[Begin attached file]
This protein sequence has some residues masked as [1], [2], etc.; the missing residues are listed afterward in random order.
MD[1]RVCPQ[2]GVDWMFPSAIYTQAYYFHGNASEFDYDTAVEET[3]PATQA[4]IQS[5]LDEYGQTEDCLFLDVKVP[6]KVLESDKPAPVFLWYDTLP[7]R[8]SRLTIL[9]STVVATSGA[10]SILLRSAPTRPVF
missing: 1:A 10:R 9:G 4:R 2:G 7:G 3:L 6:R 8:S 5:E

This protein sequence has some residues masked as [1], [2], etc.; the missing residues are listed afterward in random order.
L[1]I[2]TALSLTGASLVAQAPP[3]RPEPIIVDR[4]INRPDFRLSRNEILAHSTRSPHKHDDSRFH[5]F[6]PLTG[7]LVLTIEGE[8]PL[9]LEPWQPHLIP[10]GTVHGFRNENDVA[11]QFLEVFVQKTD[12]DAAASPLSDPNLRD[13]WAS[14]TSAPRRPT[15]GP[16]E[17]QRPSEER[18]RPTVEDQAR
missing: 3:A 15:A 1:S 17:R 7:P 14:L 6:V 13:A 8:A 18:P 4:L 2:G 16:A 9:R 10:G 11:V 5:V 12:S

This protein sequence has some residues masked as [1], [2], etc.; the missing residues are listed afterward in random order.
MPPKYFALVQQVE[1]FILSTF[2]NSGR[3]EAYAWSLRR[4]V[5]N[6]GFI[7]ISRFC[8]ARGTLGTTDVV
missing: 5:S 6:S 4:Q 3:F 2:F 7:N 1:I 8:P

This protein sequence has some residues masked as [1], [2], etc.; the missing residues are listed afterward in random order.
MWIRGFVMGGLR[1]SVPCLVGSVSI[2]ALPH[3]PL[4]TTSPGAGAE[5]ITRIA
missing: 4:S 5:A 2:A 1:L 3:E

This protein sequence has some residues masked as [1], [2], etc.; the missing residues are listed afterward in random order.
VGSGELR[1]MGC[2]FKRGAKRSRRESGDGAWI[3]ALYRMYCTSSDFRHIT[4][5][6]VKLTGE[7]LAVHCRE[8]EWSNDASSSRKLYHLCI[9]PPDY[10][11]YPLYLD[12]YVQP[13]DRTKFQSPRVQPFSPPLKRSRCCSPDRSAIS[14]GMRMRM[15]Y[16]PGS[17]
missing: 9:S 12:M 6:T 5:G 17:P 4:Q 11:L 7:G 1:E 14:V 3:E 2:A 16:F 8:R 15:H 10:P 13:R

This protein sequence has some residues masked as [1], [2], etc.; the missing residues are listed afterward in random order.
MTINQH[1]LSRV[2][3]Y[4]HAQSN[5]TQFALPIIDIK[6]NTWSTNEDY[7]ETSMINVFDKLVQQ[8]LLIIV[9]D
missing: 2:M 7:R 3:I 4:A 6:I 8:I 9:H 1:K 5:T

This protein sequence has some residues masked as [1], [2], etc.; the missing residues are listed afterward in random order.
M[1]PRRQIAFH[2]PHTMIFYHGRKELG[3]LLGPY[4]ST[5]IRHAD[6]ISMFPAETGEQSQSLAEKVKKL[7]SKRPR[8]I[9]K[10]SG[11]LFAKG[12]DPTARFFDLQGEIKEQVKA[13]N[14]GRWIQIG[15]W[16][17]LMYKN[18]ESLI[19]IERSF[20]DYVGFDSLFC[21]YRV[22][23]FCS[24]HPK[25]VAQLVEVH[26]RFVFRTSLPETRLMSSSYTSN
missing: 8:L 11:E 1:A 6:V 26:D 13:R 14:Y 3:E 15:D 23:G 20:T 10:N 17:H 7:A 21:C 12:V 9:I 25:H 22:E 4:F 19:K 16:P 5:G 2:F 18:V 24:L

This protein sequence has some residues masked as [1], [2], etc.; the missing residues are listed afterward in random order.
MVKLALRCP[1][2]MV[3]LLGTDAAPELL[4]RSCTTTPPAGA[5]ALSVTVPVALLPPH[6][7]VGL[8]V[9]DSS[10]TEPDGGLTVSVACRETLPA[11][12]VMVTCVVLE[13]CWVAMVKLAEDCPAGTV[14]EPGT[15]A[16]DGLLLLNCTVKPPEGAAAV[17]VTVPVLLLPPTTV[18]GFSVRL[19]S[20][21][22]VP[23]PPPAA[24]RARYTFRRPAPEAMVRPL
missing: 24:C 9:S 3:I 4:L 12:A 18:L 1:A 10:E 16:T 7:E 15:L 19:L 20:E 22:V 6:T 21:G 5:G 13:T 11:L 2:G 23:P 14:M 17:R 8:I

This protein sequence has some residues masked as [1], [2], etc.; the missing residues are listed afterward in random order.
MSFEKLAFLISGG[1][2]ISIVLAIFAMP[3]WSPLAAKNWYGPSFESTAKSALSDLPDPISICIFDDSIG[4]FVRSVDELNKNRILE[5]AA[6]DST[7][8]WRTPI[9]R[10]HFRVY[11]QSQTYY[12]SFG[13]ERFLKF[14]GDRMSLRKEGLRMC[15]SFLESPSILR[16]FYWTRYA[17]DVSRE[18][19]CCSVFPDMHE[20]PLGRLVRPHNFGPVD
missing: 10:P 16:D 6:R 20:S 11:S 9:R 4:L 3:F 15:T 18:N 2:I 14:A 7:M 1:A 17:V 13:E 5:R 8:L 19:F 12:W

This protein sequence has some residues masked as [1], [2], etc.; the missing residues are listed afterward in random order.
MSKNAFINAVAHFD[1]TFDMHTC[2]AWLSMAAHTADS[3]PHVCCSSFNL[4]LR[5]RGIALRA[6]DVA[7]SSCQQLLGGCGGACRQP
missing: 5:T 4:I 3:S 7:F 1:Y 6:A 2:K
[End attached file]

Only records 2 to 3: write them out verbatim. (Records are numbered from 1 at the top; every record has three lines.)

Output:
This protein sequence has some residues masked as [1], [2], etc.; the missing residues are listed afterward in random order.
L[1]I[2]TALSLTGASLVAQAPP[3]RPEPIIVDR[4]INRPDFRLSRNEILAHSTRSPHKHDDSRFH[5]F[6]PLTG[7]LVLTIEGE[8]PL[9]LEPWQPHLIP[10]GTVHGFRNENDVA[11]QFLEVFVQKTD[12]DAAASPLSDPNLRD[13]WAS[14]TSAPRRPT[15]GP[16]E[17]QRPSEER[18]RPTVEDQAR
missing: 3:A 15:A 1:S 17:R 7:P 14:L 6:V 13:A 8:A 18:P 4:L 2:G 16:A 9:R 10:G 11:V 5:V 12:S

This protein sequence has some residues masked as [1], [2], etc.; the missing residues are listed afterward in random order.
MPPKYFALVQQVE[1]FILSTF[2]NSGR[3]EAYAWSLRR[4]V[5]N[6]GFI[7]ISRFC[8]ARGTLGTTDVV
missing: 5:S 6:S 4:Q 3:F 2:F 7:N 1:I 8:P